5. #50

    Re: electrickery help needed

    I do like how the extended collar type connectors, get a decent Crimp, The back one acting as a strain relief, as you say Scott.
    The Crimp tool is on its weakest adjustable setting, it sure left it's imprint !!.

    Col
    Attached Images Attached Images

  6. #51

    Re: electrickery help needed

    Yep, I did that for my first crimp, until I physically looked and compared both sides of the grip.
    Basically, hold in right hand, fit wire in from the left.....
    I do like the idea of the whole crimp being covered by the vinyl as per the one on the left, but I prefer the double grip ones, since they are quite firm on the
    switch panel lug, and I figured they offered more support for removing and replacing........
    In all seriousness, I honestly only thought there was one type of Crimp tool pryor to this....LOL

    Col

  7. #52

    Re: electrickery help needed

    The fully insulated spades are available in double grip. Pity about your supercheap shutting down as they sell them. Could also try any electrical wholesaler - probably more expensive but they usually carry a fair range of quality stuff.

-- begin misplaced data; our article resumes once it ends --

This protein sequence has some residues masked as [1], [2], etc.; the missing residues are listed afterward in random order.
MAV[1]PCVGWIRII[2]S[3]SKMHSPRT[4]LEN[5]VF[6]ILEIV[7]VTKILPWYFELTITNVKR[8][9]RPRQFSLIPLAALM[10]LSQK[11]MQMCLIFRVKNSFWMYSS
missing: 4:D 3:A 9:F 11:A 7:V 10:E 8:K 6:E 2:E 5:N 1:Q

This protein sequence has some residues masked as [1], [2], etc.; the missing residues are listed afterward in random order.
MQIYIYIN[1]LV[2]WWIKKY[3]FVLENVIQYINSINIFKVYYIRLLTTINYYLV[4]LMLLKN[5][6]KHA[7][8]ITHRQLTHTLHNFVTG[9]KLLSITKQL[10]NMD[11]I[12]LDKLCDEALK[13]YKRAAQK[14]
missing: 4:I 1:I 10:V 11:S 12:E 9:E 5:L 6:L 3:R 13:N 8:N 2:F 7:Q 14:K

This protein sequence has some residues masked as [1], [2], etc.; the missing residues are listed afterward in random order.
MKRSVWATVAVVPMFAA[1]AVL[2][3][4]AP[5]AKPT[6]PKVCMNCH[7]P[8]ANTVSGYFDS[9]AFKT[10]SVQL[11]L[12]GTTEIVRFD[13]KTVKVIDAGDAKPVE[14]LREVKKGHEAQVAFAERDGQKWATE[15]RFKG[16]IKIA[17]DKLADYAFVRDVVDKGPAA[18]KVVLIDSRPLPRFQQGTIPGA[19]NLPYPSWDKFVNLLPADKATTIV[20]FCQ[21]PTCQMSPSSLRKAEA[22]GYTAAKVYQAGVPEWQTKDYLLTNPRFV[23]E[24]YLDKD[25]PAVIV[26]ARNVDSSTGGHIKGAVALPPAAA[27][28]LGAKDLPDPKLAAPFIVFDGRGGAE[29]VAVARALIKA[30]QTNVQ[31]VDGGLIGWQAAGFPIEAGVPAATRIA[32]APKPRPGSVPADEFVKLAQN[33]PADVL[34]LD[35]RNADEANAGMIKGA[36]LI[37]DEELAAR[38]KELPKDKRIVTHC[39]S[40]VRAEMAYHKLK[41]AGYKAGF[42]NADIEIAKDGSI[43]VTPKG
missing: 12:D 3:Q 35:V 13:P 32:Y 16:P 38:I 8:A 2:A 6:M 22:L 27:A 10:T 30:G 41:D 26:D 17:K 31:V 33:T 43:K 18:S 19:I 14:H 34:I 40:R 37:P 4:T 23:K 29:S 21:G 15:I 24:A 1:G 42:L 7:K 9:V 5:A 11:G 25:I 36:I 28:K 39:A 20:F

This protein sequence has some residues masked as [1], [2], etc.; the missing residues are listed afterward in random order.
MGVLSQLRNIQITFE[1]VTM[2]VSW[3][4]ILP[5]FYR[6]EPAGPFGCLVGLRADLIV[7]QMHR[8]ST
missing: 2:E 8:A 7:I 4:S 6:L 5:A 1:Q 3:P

8. #53

    Re: electrickery help needed

    Yeah, they were only 5 minutes down the road, the one I had to go too, was a half hour, in traffic drive.
    In all honesty, the kid that served me, new absolutely nothing, so after milling around and searching, I grabbed the above ones.
    I don't have a water issue at all where the switch panels are behind, I doubt they would ever even be splashed with water... BUT, I suppose fully insulated would be a better choice. I'm heading back down there by weeks end, I'm grabbing one of there soldering irons and solder etc, so I'll have another look there for the fully insulated double grip ones,,,, there on sale at the minute, if you buy two packs of a hundred, of any type, there only $10. I will need some larger ones for the main posts, so if I find some I might as well grab them, those other ones will get used up somewhere no doubt.
    Thanks Scott...

    Col

  9. #54
    Ausfish Silver Member 552Evo's Avatar
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    Melbourne

    Re: electrickery help needed

    Quote Originally Posted by blacklab View Post

    Jamie, how did you end up going with your VCR ACR set up ???

    Col
    Basically all done, my only hold up in upgrading the main switch is - I went to Mr Smiths marine shop 40 minutes away and got the last suitable switch they had - only to realise after I got home and fully opened it from the packet that the mounting screws were missing,,,
    Now I'm searching around all the fastener shops for
    Stainless screws,
    10 Ga
    75mm long
    Button/Pan head

    I thought it was going to be easy,




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  10. #55

    Re: electrickery help needed

    Don't Ya hate it when that happens Jamie...........
    I use a crowd in cheltenham, only 10 minutes from my factory and they have been a gods end for 316 S/S screws and bolts for my boat rebuild.